Ever since observers first recognized the critical role of flight crew behavior in aviation accidents, crew communication has been in the spotlight (Helmreich and Foushee 1993; Lautman and Gallimore 1987). Several accidents occurred in the 1970s and 1980s that were caused at least in part by crew communication problems. Many of these involved what has come to be known as “monitoring and challenging” errors (NTSB 1994), a form of crew communication with special relevance to healthcare communication. In addition, vague hints at problems, ambiguous terminology, and unwillingness of more senior crew members to attend to concerns of junior crew members have all contributed to accidents. Consider a few examples:

In 1971 a Convair 340/440 crashed during approach to the New Haven Airport under adverse weather conditions and low visibility. The captain disregarded the first officer’s repeated advisories that minimum descent altitude had been reached. The airplane continued to descend without the crew being able to see the runway environment (NTSB 1972).

In 1978 a DC-8 crashed near Portland, OR, due to fuel exhaustion. It had circled the airport for nearly an hour while the crew tried to resolve a landing gear problem, despite repeated attempts by the flight engineer to call attention to the dwindling fuel situation. When the captain said he needed 15 minutes more, the second officer replied, “Not enough. Fifteen minutes is gonna’ really run us low on fuel here.” (Kayten 1993; NTSB 1979).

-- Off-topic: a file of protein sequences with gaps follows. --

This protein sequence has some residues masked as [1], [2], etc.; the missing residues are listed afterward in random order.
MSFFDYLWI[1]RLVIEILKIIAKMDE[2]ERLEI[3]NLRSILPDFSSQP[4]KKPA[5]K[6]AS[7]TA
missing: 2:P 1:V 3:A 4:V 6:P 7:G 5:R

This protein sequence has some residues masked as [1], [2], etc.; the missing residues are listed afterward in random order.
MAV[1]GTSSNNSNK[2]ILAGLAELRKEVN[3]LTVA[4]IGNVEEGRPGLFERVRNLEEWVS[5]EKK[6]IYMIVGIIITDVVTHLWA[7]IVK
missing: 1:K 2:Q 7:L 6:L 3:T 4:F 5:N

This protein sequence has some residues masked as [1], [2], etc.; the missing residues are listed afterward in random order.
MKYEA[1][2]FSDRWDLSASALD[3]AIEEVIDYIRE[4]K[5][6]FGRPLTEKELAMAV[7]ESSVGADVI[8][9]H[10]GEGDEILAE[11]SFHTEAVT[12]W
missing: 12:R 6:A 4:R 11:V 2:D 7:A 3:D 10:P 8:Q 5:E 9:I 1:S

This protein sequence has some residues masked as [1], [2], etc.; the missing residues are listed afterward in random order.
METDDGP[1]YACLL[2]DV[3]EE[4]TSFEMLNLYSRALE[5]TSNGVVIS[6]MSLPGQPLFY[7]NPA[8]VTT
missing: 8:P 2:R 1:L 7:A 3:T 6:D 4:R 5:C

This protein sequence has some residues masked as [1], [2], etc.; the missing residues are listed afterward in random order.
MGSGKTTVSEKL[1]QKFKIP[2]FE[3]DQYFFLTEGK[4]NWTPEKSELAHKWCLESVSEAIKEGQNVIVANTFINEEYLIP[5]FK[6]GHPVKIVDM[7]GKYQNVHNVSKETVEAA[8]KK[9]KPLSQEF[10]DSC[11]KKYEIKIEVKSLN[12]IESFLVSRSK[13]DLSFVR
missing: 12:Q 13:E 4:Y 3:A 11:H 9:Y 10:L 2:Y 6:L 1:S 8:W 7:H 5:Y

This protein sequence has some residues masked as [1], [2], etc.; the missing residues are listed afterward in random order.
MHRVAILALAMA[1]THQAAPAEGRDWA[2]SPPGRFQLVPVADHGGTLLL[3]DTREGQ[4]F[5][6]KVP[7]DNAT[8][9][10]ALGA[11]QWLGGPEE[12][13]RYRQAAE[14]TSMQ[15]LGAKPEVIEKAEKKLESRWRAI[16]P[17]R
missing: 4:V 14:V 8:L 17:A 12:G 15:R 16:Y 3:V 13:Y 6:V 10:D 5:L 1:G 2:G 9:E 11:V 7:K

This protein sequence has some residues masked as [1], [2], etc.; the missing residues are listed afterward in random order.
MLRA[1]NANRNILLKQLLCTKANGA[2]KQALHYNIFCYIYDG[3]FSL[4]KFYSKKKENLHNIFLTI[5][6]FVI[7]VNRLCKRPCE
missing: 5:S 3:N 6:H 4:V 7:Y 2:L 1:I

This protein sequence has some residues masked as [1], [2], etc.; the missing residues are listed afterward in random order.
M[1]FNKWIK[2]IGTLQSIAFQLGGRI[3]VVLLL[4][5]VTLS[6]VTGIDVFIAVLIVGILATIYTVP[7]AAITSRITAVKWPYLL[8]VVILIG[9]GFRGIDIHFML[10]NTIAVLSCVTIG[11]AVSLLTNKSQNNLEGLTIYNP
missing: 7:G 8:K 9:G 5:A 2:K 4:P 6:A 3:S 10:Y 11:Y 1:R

In a third case, while preparing to take off from Washington National Airport in a snowstorm, the first officer of a B-737 noticed that engine indicators were not quite right. “God, look at that thing, … That don’t seem right, does it? … Ah, that’s not right.” The captain replied, “Yes it is, there’s eighty,” but the first officer persisted, “Naw, I don’t think that’s right.” During the 35-second take-off roll the crew did not discuss the meaning of the abnormal engine behavior or check other indicators that would have told them that their power settings were below normal for take-off (NTSB 1982).